While state and federal educational standards concentrate on the basics, to the exclusion of almost everything else, proponents of Eco-literacy are finding ways to bring the outside world into the classroom. And vice versa.
The Center for Ecoliteracy's decision to concentrate on tools and frameworks, rather than developing detailed curricula, was deliberately made, explains Creative Director Karen Brown. That allows parents and teachers seeking to promote their work to approach it from a local policy-based perspective instead of getting caught up in debates over standards and details.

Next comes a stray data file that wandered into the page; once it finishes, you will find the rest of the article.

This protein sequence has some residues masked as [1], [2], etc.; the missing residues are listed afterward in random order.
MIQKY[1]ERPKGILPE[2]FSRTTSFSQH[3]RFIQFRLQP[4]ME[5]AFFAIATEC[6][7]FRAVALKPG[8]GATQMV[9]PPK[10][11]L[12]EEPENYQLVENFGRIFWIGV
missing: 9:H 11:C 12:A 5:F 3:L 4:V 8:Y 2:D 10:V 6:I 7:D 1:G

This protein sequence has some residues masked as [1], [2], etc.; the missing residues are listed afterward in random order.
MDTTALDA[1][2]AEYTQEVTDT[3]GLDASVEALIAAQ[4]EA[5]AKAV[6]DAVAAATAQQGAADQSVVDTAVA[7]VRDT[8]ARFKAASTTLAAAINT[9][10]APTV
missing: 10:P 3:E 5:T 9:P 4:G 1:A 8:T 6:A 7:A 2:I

Eco-literacy is almost 180 degrees away from the indoor-oriented lifestyles of many students in the 21st century, observes Karen Brown, Creative Director for the Center for Eco-Literacy in Berkeley. That's a big reason why it's so important.